Note: This article was initially published on the digital marketing site DigitalCoCo on 8/10/16.
Flash: what once was one of the most popular plug-ins for video, gaming and animation on the internet, is on its last legs. According to a report by the Guardian, ever since YouTube, formerly the most prominent Flash-heavy website,ceased using the format in January 2015, Flash has been slowly fading into the depths of obscurity.
However, the true nail in the coffin may be closer than we think. A CNET report explained that Google has announced plans to expedite Flash’s inevitable demise by removing it from their own browser, Google Chrome. They cited battery drainage and security issues as the two most apparent reasons behind Google’s upcoming abandonment of the format.
The void that the removal of Flash will leave behind will not remain empty. Google plans to replace the format with HTML5.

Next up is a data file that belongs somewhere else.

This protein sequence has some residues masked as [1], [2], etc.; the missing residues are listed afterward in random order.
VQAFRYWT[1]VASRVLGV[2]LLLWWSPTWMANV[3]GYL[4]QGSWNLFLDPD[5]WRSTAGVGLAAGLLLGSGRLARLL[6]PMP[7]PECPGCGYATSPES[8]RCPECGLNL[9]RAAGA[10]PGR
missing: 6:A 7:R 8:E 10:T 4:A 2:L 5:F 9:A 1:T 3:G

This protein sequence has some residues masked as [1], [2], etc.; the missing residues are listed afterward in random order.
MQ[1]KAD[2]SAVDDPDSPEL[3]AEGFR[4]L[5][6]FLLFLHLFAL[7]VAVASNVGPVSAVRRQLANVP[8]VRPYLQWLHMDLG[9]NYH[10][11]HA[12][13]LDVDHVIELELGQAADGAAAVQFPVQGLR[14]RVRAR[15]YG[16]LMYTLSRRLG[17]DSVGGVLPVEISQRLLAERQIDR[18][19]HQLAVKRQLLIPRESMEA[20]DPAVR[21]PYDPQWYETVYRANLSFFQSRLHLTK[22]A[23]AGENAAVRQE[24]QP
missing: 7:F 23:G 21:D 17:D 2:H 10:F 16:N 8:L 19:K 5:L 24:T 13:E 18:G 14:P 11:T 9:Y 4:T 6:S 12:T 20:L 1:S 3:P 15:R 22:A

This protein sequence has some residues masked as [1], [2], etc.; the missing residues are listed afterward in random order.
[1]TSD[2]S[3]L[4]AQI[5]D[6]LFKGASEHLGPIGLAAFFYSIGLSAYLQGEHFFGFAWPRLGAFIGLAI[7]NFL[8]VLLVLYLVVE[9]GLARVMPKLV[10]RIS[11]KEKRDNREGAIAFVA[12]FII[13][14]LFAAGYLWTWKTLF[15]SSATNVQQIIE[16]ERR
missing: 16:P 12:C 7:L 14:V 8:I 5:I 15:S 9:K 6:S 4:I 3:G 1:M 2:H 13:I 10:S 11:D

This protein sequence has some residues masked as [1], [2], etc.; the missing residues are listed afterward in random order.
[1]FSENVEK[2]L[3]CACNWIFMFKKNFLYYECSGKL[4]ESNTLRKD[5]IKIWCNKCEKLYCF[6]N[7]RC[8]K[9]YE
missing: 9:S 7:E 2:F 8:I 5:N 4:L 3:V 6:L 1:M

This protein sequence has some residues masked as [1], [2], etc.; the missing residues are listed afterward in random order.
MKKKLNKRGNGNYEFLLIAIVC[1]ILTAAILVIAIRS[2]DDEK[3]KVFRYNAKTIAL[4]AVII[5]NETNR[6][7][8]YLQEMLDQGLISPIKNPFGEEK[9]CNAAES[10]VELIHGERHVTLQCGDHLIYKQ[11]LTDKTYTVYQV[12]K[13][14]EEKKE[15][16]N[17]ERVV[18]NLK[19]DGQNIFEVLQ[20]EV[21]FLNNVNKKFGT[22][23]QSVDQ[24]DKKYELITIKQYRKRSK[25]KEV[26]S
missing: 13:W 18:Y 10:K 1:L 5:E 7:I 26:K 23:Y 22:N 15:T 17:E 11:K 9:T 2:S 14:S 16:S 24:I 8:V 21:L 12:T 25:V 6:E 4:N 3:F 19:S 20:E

WhatIs.com defines HTML5 as the newest version of HTML, the most common programing language used to construct websites. But unlike its predecessors HTML5 will be able to support audio and video content, a feature once dominated by Flash.
“Google said the change will lead to improved security, reduced power consumption and faster page load times,” said CNET’s report.
They explained that this process will not be immediate. Chrome 53’s September release will begin to remove emphasis from Flash by blocking all flash-based content. However, the full replacement will occur in December, with the release of Chrome 55.
A statement by Adobe, the company behind Flash, explained, “Google’s decision is part of this industry-wide evolution that Adobe is heavily invested in.”